Nick
Lv 4
Nick asked in Social ScienceOther - Social Science · 12 months ago

Astronomically speaking : what is a "week"?

A "year" is an orbit of the sun,

A "month" is an orbit of the moon.

A "day" is a revolution of the earth.

What is a "week"?

7 Answers

Relevance
  • 12 months ago
    Favorite Answer

    From "Livescience.com":

    The seven-day week originates from the calendar of the Babylonians, which in turn is based on a Sumerian calendar dated to 21st-century B.C. Seven days corresponds to the time it takes for a moon to transition between each phase: full, waning half, new and waxing half. Because the moon cycle is 29.53 days long, the Babylonians would insert one or two days into the final week of each month.

  • zipper
    Lv 6
    12 months ago

    A week is a measure of time set by mankind to keep perspective time with, this has nothing to do with Astronomic other than a man made measure of time as are months years, hours and minutes!

  • 12 months ago

    Originally had religious roots the time to create the universe, then the smarter sort back in bablonian times based it on the 4 phases of the moon. The calendar changed a bit with Cesar but the periods remained the same.

    Why new moon to new moon is not exactly a month and week no longer exactly a quarter phase of the moon.

    Just arbitrary but related to the earth and moon movements. It could be changed to any cocamamy sceme one chose.

  • Lôn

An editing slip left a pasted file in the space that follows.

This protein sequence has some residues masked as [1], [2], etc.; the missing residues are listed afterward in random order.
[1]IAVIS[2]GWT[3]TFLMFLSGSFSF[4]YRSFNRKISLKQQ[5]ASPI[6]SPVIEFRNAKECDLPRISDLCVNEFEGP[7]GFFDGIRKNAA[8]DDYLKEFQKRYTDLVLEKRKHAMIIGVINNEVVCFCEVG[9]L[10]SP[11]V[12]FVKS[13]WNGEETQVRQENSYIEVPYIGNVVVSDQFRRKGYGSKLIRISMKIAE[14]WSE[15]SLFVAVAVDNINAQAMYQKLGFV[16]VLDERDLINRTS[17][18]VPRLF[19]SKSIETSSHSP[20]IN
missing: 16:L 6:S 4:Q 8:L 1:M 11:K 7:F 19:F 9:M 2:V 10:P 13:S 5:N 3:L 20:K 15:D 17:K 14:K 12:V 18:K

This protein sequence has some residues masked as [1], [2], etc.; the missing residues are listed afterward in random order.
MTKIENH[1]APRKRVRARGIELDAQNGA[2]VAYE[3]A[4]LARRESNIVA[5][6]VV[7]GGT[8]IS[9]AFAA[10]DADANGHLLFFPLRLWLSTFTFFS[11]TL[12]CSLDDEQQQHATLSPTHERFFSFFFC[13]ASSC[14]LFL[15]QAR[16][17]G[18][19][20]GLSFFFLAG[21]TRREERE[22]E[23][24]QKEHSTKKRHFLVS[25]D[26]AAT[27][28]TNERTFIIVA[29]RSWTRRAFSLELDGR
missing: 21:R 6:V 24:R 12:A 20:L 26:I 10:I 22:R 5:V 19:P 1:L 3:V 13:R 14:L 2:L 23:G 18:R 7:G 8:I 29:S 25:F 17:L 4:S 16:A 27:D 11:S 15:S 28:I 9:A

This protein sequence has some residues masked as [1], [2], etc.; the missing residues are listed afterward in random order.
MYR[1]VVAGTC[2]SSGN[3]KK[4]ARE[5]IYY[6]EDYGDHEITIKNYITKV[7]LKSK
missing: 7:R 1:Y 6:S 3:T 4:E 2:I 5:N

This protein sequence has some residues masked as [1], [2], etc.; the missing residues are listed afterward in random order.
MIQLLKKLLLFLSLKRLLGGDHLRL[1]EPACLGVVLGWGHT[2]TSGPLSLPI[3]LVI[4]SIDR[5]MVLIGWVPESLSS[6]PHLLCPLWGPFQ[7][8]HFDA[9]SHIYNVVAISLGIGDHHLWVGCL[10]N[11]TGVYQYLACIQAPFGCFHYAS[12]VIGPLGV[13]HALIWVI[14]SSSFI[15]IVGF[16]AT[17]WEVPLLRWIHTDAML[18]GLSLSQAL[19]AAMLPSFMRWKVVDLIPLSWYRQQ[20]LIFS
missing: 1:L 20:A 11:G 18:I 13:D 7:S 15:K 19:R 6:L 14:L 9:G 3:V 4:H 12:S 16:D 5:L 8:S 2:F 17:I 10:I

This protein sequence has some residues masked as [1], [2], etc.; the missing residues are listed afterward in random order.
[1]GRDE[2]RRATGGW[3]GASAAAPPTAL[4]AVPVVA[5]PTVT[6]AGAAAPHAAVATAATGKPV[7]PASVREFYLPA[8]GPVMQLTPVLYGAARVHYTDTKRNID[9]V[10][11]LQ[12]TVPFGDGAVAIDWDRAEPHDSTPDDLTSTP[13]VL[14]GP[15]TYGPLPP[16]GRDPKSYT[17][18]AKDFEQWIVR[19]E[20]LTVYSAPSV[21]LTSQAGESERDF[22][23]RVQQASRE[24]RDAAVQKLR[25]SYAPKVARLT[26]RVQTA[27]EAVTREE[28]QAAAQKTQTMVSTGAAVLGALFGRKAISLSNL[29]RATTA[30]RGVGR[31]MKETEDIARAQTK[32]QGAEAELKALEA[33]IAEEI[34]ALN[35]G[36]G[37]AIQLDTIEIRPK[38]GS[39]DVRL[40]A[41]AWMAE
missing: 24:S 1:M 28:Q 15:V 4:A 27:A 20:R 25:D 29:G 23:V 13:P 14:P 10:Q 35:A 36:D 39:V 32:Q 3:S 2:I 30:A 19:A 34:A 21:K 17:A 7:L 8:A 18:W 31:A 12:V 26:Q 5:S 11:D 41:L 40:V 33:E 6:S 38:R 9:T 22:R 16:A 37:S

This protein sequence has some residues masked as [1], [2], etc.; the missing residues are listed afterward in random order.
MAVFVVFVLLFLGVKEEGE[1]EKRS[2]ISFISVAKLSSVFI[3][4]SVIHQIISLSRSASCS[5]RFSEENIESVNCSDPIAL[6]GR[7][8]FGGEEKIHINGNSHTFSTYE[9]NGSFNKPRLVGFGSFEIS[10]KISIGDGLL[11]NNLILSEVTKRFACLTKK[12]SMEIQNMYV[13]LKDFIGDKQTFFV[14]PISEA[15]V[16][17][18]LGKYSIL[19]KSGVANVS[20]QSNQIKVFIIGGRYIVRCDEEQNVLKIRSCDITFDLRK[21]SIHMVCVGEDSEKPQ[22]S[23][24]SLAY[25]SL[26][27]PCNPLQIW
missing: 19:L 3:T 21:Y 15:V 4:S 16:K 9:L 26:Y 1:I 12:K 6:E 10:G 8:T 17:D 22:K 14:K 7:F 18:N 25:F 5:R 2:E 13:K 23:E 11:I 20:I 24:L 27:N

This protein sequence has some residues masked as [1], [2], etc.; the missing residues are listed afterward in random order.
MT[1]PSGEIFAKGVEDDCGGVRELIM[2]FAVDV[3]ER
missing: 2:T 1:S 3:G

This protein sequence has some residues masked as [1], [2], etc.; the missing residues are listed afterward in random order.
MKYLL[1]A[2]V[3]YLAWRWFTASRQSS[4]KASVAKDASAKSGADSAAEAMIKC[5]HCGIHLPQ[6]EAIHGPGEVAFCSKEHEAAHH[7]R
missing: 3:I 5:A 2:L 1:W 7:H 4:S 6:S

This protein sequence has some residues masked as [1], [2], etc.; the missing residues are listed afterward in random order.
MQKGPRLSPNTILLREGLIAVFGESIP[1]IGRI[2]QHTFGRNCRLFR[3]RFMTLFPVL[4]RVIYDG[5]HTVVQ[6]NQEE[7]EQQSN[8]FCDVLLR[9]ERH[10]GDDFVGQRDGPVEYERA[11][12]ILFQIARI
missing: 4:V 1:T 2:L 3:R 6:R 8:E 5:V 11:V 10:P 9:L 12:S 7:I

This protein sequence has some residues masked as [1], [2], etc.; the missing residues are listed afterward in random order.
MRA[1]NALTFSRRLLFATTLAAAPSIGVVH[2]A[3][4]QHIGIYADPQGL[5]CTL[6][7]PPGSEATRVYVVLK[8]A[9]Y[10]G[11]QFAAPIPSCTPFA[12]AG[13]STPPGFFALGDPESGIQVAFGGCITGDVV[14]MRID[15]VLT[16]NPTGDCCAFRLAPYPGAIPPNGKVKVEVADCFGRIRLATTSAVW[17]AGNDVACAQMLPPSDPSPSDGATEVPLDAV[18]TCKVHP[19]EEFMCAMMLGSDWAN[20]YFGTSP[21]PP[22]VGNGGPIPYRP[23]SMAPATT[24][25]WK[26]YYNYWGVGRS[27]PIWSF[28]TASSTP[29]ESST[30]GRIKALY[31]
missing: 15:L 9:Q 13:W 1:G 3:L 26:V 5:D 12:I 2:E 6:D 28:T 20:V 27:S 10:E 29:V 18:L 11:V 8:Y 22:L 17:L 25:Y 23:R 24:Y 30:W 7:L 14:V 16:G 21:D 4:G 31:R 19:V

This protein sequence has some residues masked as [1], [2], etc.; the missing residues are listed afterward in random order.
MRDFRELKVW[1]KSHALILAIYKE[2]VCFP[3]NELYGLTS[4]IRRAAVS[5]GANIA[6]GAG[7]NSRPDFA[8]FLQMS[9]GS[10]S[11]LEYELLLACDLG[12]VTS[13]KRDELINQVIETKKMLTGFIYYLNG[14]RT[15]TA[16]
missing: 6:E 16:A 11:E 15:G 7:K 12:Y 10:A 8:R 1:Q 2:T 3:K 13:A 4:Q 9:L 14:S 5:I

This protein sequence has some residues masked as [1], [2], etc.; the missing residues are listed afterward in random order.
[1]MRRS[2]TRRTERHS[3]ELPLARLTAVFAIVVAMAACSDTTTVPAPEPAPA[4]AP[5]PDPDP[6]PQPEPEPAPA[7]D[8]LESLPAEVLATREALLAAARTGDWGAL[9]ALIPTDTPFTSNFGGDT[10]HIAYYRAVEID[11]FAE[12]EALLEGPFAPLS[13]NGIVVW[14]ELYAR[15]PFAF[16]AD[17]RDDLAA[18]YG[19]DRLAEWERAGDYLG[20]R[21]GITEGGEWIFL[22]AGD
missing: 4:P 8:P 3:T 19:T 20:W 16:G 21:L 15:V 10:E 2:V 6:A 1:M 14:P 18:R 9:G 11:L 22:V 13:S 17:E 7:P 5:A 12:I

Lv 7
    12 months ago

    A week is simply 7 days. There is no astronomical significance.

  • How do you think about the answers? You can sign in to vote the answer.
  • Nancy
    Lv 7
    12 months ago

    A week is approximately one-quarter of a lunar cycle, each lunar cycle originally being a month, making originally 13 months in a year and why there are actually 13 zodiacal signs. In ancient times, charting these lengths of time was far less precise. Anyway, the peoples of Ancient Rome, Ancient Greece, Ancient Egypt, they all needed to have calendars that jibed with each other for reasons of commerce, so a calendar based on the lunar cycle was devised, but each unit of time over a single day being 28 days was too long to be useful, whereas 28's other divisors, four and two, were too short to be useful, thus landing them on seven.

  • 12 months ago

    Seven days as a rule

    Attachment image
    Source(s): Weak in the Force is this one Skippy
  • 12 months ago

    An arbitrary chunk of days invented by humans.

    There's no logical reason why it couldn't be six days or eight, it's just tradition. It would be interesting to know where and why that tradition first started but I don't.

    Edit: A continuous seven-day cycle that runs throughout history paying no attention whatsoever to the phases of the moon was first practised in Judaism, dated to the 6th century BC at the latest.

Still have questions? Get your answers by asking now.